The microfracture chondroplasty is a technique to treat full thickness cartilage defects that leads to the formation of new joint surface cartilage. The damaged area is debrided and then the underlying bone is punctured with a micro-instrument or pick to allow bleeding from the bone. The resulting blood clot that fills the cartilage defect has specialized cells which have the potential to transform into new cartilage.
This procedure is reserved for more significant areas of joint surface damage where the lesion is full thickness and down to the underlying bone. Microfracture can be performed on any size lesion, but better results have been obtained with lesions smaller than 400 mm.
The articular cartilage of the knee is 2 to 4 mm thick, avascular tissue devoid of nerves and lymphatics. Articular cartilage defects that extend for the full thickness to subchondral bone rarely heal without intervention. These injuries could be due to acute trauma or repetitive strain.
Initially developed for knee defects, microfracture chondroplasty is used now for hip, talus, elbow, and shoulder as well.
Indications for Microfracture Chondroplasty
Full thickness articular cartilage defects in the weight-bearing area between the tibia and femur.
Unstable cartilage flaps in these regions that extend to the subchondral bone are also lesions that are suitable for the microfracture chondroplasty technique.
Patients with acute injuries to the knee that result in full thickness cartilage loss are treated as soon as can be done. Patients with chronic lesions or degenerative lesions in the knee are treated conservatively initially for at least 12 weeks by activity modification, physical therapy, NSAIDs, and joint injections, as appropriate. Patients who have failed conservative treatment for chronic or degenerative lesions then become candidates for microfracture chondroplasty.
Microfracture should not be performed in patients who unreliable or are unable to complete the rehabilitation required are less likely to benefit from the procedure. Advanced age, generalized degenerative changes, inflammatory arthritis, and unstable knees are relative contraindications.
Surgical Technique of Microfracture Chondroplasty
Microfracture chondroplasty can be performed on patients with either regional or general anesthesia in supine position on a standard operating table.
Standard arthroscopic portals can be used for microfracture.
The lesion is identified for microfracture and probed thoroughly to make sure that all bordering cartilage is stable. A creation of stable full-thickness borders of cartilage surrounding a central lesion is optimal for microfracture chondroplasty as it provides some degree of protection to the regenerating tissue that is forming in the treated lesion.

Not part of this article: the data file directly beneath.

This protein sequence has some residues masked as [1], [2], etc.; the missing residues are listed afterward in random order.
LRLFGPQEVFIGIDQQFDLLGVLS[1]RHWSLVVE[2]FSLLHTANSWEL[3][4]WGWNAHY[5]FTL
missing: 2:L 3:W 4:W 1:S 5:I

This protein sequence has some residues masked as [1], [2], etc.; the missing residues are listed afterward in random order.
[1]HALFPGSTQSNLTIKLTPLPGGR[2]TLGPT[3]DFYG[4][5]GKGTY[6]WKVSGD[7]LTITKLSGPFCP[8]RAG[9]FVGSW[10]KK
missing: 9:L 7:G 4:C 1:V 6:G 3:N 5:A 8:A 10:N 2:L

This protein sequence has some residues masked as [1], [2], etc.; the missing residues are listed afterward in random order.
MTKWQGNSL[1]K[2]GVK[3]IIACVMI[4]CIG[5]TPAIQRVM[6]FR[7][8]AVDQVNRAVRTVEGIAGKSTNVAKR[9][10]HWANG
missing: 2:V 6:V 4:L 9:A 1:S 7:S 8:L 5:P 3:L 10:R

Using a shaver, all loose flaps of cartilage are removed.The removal of the calcified cartilage layer is important and is usually performed carefully using a hand-held curette.
After the bed is prepared, arthroscopic awls are used to complete the microfracture chondroplasty. The awls are advanced through the subchondral bone to create multiple small holes or microfractures to a depth that allows the return of fat droplets or blood from the cancellous bone. The depth required is typically 2 to 4 mm. The holes in the bone are made as close together as possible without breaking one into the next.
The microfracture awl produces a roughened surface in the subchondral bone to which the marrow clot can adhere more easily. The integrity of the subchondral plate is also maintained during this process when done correctly.
Once the microfracture is complete, the equipments are removed from the joint. Intra-articular drains should not be used. All portal sites are closed with suture and wounds are dressed.
After the procedure, the patient is put on continuous passive motion, as tolerated. Stationary biking without resistance and a deep-water exercise programs are started at 1 to 2 weeks after microfracture.
Patients with weight-bearing lesions are also prescribed toe-touch weight bearing with crutches for 6 to 8 weeks.
Patients who have undergone microfracture chondroplasty in the patellofemoral joint are treated in a locking brace with flexion limited to 20 degrees to eliminate shear forces across the treated lesion during walking. Brace is removed/unlocked only for continous passive motion exercises. The brace is worn for at least 8 weeks. The brace is then discontinued after full range of motion is gradually achieved over approximately 1 week.
Anti-inflammatory medications and physical therapy modalities are also prescribed as appropriate.
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